When red light cameras were installed inside the city limits of Milton, there were drivers who expressed displeasure at being recorded and identified by an electronic device. A simple trip around town could result in a traffic citation without ever seeing a police car on the road.



Now there is a tool for police now that makes finding violators in traffic easier than ever. The Milton City Council approved $4,555 for a new laptop capable of powering an automated license plate reader. The approved amount includes an extended warranty for the device, in case of malfunction.



Police Chief Greg Brand says the automatic license plate reader is made up of three small cameras located on top of a patrol car. It is attached to a computer to scan and record real-time images. The device alerts the operating officer when a license plate violation is spotted, based on a database linked to a statewide computer system.



"You drive around and whatever that camera sees, it records it," said Police Chief Gregory Brand. "If you had a car registered to you and you have warrants, then we'll see it."



The device sounds an audible alert and will show a photo of the violation, according to Brand. There is very little delay in streaming real-time video.



"It's fast," Brand said. "If I could drive down the Wal-mart parking lot at 60 mph, it would pick up every license plate."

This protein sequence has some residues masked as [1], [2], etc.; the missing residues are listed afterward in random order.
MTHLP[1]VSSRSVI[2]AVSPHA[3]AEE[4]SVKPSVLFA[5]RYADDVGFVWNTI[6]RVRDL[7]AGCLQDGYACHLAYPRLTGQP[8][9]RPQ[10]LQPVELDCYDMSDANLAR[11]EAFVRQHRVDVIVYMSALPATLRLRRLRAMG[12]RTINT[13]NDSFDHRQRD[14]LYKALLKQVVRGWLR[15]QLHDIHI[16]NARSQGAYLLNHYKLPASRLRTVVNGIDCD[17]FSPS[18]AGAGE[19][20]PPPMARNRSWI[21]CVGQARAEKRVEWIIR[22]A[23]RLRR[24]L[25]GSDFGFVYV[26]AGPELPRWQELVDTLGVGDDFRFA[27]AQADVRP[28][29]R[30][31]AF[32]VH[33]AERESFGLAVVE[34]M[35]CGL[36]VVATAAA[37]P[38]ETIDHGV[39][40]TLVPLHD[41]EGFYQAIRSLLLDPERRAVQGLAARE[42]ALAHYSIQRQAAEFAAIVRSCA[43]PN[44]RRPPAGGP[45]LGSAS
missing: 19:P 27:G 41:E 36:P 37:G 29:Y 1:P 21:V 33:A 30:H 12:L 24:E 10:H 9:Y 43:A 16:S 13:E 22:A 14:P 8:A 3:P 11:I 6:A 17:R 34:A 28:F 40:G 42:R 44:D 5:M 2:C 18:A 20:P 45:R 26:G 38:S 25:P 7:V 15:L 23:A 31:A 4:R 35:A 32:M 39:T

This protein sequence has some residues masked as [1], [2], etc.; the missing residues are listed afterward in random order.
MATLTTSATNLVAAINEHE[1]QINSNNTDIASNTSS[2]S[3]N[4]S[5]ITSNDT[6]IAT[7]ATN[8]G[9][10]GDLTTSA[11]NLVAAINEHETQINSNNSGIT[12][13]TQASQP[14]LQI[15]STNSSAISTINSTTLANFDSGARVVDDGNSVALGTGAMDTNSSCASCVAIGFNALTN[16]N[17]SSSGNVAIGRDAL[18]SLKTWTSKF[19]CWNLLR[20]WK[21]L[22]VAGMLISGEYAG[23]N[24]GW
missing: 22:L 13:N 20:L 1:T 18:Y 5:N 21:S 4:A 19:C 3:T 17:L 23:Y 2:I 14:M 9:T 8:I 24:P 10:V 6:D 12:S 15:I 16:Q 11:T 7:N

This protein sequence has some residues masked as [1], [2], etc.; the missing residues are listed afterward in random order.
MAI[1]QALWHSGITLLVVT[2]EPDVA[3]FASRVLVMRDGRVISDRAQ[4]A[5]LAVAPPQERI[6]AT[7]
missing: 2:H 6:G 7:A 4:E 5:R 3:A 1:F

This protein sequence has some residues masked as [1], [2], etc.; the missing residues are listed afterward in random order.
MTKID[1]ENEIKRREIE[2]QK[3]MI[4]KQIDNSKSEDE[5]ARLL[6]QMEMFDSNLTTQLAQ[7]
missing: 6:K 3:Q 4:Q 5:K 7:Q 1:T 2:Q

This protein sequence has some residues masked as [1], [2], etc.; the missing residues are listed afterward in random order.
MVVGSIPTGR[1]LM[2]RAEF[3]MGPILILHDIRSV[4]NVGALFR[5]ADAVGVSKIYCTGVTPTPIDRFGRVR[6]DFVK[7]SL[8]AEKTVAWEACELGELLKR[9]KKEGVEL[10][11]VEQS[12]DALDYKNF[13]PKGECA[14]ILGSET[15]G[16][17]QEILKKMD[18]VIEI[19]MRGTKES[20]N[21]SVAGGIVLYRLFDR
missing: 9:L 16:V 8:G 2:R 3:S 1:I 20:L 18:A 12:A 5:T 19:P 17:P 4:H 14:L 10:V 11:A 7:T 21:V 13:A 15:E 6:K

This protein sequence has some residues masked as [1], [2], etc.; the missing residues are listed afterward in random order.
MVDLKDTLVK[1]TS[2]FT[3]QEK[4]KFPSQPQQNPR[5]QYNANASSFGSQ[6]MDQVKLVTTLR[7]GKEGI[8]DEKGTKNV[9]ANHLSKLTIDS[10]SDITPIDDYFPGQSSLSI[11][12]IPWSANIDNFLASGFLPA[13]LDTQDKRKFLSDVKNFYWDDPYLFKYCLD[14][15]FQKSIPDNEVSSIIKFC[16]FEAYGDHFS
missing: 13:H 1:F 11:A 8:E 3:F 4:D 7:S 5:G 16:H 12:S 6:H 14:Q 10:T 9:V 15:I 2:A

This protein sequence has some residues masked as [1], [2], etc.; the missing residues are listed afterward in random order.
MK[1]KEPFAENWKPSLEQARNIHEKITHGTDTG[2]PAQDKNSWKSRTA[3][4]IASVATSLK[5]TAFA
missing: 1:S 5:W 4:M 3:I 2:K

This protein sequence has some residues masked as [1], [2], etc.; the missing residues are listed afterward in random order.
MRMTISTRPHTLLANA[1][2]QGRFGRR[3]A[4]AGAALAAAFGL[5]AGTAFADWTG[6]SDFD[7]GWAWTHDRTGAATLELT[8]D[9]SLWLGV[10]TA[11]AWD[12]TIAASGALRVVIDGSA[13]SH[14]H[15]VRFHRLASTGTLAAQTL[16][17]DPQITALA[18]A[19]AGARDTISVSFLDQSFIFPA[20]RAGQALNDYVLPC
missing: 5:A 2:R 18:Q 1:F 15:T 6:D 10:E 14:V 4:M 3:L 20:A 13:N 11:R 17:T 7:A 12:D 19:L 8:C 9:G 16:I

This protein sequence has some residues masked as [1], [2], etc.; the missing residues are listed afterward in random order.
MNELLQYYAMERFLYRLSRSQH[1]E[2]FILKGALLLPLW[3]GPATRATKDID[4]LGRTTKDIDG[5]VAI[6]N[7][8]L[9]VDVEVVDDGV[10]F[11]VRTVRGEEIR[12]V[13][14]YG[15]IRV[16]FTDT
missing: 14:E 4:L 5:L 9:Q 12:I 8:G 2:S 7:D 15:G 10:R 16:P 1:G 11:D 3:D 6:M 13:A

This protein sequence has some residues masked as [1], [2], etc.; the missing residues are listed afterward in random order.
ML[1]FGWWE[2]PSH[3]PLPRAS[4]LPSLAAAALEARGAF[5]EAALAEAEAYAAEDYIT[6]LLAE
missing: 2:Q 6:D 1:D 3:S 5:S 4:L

The department has one patrol vehicle in service scanning the streets.



"There's one officer that predominately uses the truck with the computer," Brand said. "My motorcycle guy. When the weather goes crazy, then he goes in the truck."



Brand said the computer downloads new data, three times a day, from the Florida Crime Information Center (FCIC). Other data is programmed into the unit such as warrants, outstanding traffic violations like suspended licenses—and sexual predator information.



The device isn't new to the City, though after three years of service, the laptop began to slow and went out of service recently due to the amount of streaming data it handles.



"We were just starting to get some problematic issues with that unit," Milton Captain David Cox said. "What it is---it pushes so much video graphics, I had to spec it out a little more."



While Cox said he has not seen a rise in stolen vehicles in the area, there has been an increase further south in the state. Some municipalities have purchased stationery automated license plate readers to keep track of stolen cars.



Brand discussed with the city's Information Technology director, John Colby, who recommended a $2,700 Lenovo laptop that could handle the data. He also recommended $1,855 to extend the warranty that covers the hardware.



According to Brand, the plate reader is worth $25,000. The extended warranty covers the device in case of failure, which could be costly to the city if the components failed. This is the fourth---and final---year the manufacturer will offer an extended warranty.



The processor is valued at $10,000, one of the three cameras at $4,500 and field support to actually repair and maintain the device would be billed at $1,250 a day.